Monday, September 7, 2020

Mulan: A Graceful Discovery of Identity

 Of the Disney live action remakes, the idea of Mulan made the most sense to me. The animated film lends itself well to live action because it is in fact much like watching an action movie, something more associated with live action than with animation. And I think it's generally one of the underrated (or under remembered?) of the Disney animated films, so I've been excited just to see more of the story.

This movie would definitely have looked better on the big screen than on my laptop (not that my TV is much bigger, but anyway it isn't new enough to be able to play Disney+, which is why I'm limited to my laptop for their content). Visually, it's a nice-looking action movie. Because that is what this movie is: it's an epic, a legend, the story of a heroine representing her family and her country. 

Niki Caro's Mulan returns the story to a specific time and place in Imperial China. Therefore it has much more respect for the traditions of that time and place (I will state outright that I have little knowledge of such traditions; there are others more qualified than me to speak at length on that, so that isn't my goal). For instance the marriage plot. We see Mulan as a girl and then a young woman with talents and interests that don't fit in with the docile and proper image of a female in her community. But instead of the film showing her as a klutz like in the animated version, we see her display extreme agility in the tea serving scene--just not in a way that fits within the role she was supposed to play while serving tea. And while we see Mulan's hesitation about the idea of marriage, the film does not condemn a whole society's approach to marriage. At the end, Mulan's sister shyly and excitedly tells her that she has been matched and she is pleased with the match. This is important: it means that the story is not meaning to upend the entire culture. After all, the story comes from this culture.

So Mulan's personal journey is a little different in this movie than in the animated one. We don't see her learning new skills (battle) that better suit her personality (as compared to domesticity). We see her learning to accept a part of herself. And because it is a part of herself, her community accepts it, as well. Mulan is not a rebel. She doesn't go to war because she's sick of serving tea and wants to wield a sword. She goes to war to honor her family. She knows that her father cannot and that she can.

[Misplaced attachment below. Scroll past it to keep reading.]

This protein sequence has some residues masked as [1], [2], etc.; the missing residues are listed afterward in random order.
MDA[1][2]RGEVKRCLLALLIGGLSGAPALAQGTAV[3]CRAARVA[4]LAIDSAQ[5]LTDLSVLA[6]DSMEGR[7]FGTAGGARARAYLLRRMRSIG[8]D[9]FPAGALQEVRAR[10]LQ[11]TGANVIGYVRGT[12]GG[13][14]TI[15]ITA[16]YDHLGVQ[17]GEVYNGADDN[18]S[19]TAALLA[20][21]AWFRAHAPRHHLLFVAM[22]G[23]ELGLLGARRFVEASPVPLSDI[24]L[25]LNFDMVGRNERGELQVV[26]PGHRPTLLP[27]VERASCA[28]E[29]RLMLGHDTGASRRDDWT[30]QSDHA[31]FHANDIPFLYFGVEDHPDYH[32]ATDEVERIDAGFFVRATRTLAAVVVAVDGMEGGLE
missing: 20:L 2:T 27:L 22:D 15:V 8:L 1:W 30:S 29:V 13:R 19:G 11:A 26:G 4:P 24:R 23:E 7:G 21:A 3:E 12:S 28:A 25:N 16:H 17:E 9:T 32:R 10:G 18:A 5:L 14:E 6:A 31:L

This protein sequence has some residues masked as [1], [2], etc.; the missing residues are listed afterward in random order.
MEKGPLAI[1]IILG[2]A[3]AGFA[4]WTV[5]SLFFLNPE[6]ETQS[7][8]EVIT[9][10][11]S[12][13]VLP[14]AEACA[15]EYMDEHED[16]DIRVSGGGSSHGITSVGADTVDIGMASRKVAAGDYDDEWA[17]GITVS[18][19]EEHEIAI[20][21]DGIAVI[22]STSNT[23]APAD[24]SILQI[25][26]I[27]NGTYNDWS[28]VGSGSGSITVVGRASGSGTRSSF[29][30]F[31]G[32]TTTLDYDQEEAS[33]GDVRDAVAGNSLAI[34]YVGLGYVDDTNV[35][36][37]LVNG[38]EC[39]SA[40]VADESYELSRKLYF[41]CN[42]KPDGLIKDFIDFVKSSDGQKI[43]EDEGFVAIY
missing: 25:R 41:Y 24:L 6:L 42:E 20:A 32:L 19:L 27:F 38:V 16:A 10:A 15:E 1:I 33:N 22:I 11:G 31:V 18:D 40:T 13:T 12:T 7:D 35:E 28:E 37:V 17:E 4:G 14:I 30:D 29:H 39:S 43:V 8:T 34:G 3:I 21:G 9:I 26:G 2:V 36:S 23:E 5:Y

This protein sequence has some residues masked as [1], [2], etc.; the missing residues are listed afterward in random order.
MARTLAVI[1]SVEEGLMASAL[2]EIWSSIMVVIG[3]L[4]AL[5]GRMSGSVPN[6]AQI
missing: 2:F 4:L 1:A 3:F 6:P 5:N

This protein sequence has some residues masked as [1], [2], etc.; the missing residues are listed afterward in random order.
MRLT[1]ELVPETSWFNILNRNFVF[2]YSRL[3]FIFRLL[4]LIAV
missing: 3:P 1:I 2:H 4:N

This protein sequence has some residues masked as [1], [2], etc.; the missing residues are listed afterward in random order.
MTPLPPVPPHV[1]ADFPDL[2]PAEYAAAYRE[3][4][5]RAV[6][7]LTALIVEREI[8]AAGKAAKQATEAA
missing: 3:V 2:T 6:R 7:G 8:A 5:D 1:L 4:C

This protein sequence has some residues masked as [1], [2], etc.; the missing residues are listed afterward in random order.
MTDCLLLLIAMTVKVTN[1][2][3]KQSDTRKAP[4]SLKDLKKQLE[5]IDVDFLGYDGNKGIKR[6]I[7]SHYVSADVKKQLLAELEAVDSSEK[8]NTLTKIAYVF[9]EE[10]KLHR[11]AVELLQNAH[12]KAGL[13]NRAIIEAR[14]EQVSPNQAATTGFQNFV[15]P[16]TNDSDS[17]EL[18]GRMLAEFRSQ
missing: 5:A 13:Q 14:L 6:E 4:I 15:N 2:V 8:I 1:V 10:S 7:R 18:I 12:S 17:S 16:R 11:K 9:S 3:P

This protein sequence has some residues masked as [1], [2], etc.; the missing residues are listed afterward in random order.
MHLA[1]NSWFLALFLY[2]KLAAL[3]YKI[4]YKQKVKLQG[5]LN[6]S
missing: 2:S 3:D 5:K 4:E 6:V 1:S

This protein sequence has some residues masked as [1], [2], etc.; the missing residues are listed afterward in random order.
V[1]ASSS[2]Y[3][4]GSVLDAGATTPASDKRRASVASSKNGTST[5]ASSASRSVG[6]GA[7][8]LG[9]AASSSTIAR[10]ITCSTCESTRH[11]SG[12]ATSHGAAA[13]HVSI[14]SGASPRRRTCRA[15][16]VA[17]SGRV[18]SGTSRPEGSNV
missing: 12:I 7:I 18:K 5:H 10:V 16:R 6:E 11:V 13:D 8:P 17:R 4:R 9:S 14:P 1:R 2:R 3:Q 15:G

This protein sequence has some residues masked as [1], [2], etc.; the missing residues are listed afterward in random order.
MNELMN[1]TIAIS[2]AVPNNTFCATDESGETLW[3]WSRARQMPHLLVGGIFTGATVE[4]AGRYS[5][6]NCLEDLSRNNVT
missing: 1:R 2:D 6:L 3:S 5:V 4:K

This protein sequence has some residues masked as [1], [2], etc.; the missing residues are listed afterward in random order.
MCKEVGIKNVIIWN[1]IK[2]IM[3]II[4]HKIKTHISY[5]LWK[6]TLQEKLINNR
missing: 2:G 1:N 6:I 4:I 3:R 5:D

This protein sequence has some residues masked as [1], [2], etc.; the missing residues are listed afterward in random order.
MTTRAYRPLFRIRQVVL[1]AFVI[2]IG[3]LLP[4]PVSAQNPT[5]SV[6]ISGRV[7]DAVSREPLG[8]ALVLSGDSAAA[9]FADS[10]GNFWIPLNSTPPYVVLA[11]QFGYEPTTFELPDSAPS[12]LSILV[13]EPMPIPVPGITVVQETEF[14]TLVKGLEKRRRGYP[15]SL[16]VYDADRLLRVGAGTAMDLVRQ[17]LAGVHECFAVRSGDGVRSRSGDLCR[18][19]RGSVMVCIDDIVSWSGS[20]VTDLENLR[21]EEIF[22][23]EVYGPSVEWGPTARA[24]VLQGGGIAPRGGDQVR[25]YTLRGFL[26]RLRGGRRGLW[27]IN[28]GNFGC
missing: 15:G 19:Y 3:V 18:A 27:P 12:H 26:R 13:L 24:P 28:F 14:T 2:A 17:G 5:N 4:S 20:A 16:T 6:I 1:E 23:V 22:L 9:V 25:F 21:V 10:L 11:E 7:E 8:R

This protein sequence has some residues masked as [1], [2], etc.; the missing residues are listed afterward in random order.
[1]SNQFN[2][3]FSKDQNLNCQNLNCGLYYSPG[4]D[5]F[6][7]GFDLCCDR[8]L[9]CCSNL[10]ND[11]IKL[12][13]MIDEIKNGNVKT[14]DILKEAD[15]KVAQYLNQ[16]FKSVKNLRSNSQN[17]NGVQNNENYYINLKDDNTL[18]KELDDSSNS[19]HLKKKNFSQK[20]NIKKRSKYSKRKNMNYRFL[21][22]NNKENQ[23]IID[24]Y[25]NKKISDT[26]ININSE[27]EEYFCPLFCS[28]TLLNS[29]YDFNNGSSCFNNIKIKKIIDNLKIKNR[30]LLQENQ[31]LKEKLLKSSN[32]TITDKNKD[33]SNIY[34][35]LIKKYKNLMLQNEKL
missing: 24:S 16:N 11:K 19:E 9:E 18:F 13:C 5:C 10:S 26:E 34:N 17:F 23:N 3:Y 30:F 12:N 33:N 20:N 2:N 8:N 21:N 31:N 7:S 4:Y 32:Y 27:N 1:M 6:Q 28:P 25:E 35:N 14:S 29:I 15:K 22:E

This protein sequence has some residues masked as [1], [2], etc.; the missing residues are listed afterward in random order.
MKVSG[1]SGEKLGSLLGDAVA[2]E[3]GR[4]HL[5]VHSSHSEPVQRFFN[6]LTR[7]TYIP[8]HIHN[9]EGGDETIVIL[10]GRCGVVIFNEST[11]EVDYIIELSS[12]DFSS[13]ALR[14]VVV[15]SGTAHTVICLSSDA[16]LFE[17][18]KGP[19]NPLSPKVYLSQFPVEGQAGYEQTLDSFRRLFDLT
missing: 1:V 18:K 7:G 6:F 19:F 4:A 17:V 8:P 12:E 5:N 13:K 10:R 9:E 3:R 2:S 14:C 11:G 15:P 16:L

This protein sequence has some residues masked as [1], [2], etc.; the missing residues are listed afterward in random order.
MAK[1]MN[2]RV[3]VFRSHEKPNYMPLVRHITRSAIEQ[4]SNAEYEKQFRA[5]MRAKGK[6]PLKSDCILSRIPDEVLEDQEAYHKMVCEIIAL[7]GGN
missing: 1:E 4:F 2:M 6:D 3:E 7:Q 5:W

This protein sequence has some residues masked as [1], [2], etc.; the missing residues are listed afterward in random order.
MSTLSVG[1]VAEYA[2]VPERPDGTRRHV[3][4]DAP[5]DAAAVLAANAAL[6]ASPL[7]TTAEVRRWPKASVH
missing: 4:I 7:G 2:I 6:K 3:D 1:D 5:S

Which brings us to another important point. Humility. The animated film makes a bigger deal of Mulan's willingness to stand out, whereas the live action shows that Mulan is respectful to her culture. Respect for elders and leadership is big, as is a certain humility and calmness of bearing oneself. She's not a big-mouthed, 21st century American. And given that I'm a little sick of the big-mouthed rebel characters, this was refreshing. Mulan takes action and is respectful at the same time. That is why she is remembered as a heroine of legend.

At certain beats in the story, I did wish each new realization had the weight that it did in the animated version. For instance, the "To Be a Man" sequence is a huge turning point as Mulan realizes that with strength and determination, she can achieve as much as anyone around her can. Live action Mulan's realization of how to express her own strength is quieter--which is in character but makes the emotional journey appear more subtle on screen. 

I didn't care for what I saw of the witch, Xian Lang, in the trailers. But when you watch the movie, her role makes sense. She is the foil or flip side for Mulan. She allows Mulan to have dialogue with someone about what she is going through. And she provides that necessary contrast, to show what Mulan is doing. Again, Mulan is not bitter and rejected (well, at least not as rejected as Xian Lang, though she's already brought some dishonor to her family); she is seeking to honor her community. Mulan and Xian Lang both realize that it is possible to fully express this personality as a female and still have the respect of the community. It's quite . . . graceful. 

They also did a good portrayal of Mulan's relationship with her fellow soldiers. Their camaraderie is natural and genuine. And after hearing that Shang would be taken out (I understand why they wouldn't want Mulan's love interest to also be her commanding officer, even though I don't myself mind it in the animated version), I was glad to see a bit of a love story in there. Just nice and subtle to satisfy those of us who are happy to see it but small enough not to bother those who don't want it. 

Because the point of the story is not that Mulan gets a relationship. Outwardly, she finds her place within her community. Inwardly, she finds her place with herself. And she is able to reconcile the two. She finds that she is loyal and brave but wants to also be true. So her secret is not discovered by circumstances out of her control (the treating of her injuries). She freely tells it herself. Again, her motivation is not rebellion, it is aligning herself with the virtue's of her people. She wants to be true to herself and to them. 

I'm sure I could continue rambling, but I suppose these are my main thoughts. Because this is a war movie, it probably won't be one that I'll be rewatching often. But I did think that overall they did a nice job with it. It reminds me a lot of Cinderella in the sense that it freshened up the familiar story and quietly added a graceful nature to its heroine that would still resonate with modern audiences. 

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